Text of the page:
The Heart of the Circle

When I was looking for new people to meet at Worldcon, my Israeli friends were adamant that I should make the acquaintance of Keren Landsman. She has a novel out in translation from Angry Robot, and it has queer content, so it was a no-brainer for me. I’m pleased to say that it was also an excellent decision. Keren was clearly the life and soul of the Israeli delegation in Dublin. I warmed to her immediately. But I still had to read the book. Here are some thoughts.

The first thing to note is that, while this is Landsman’s first book in English, she is no novice. She is a three-time winner of the Geffen Award, Israel’s national award for speculative fiction. That included an award for the novel, Broken Skies, in 2015. The translator is Daniela Zamir who, according to her LinkedIn profile, has 9 years’ experience as a freelance translator and an academic career in areas such as gender studies and political science, which would certainly have stood her in good stead with regard to this book.

In an interview for Civilian Reader, Landsman states that The Heart of the Circle was inspired in part by the news that a 16-year-old girl was murdered during Jerusalem Pride. She states, “We live in a country where religion and inequality influence every waking hour, and you can’t dismiss it.” The book therefore falls pretty squarely into allegory territory.

The Heart of the Circle is set in Tel Aviv which, my Israeli friends tell me, is the most liberal city in the country. Several of the main characters are queer, including the hero, Reed. However, it is not their queerness that sets them apart. Rather their difference is a result of them having magical powers. In another universe they might have been called Mutants, but in Landsman’s world sorcerers have always existed. Many of them have elemental powers of either air, earth, water or fire, but some are empaths and others precogs.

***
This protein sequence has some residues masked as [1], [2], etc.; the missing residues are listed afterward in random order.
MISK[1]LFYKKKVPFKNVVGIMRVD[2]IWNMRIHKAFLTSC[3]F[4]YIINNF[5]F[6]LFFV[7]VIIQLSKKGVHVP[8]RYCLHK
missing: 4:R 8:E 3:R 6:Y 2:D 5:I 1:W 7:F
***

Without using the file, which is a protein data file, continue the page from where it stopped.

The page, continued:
A slight diversion into worldbuilding here. Landsman takes a cue from modern queer culture and has the sorcerer community adopt nicknames for the various subcategories. Empaths are “moodies” and precogs ae “damuses” (a contraction of Nostradamuses). Cleverly she has young sorcerers adopt a completely different set of nicknames, and also has the American visitors in the novel have their own terminology. This tells me that she has spent some time mixing with trans people.

Back with the book, however, we have to address the issue that real queer people do not have superpowers. We certainly can’t defend ourselves from attack by casting spells. There’s a common criticism of the X-Men as queer allegory that goes along exactly these lines. Nevertheless, queer people, and these days in particular trans people, are claimed to have magical powers by the media. Trans people are, if you choose to believe what is written about us, incredibly powerful politically, able to immediately shut down any voice raised against us, and to force government to do our bidding. We also have the magical power of turning anyone we meet trans. Young people are, allegedly, particularly susceptible to catching Trans Cooties. Landsman also makes good use of the religious conflicts in her own country, taking Old Testament condemnations of sorcery as actual ancient reactions to the existence of sorcerers. That, of course, parallels the common appeals to Biblical (or other religious) authority by people wishing to attack queer folk.

So the allegory works. Or at least it works as well as the X-Men, and they have been accepted as queer allegory for a long time. What about the science fiction? This aspect of the book is dependent critically on the existence of precognition.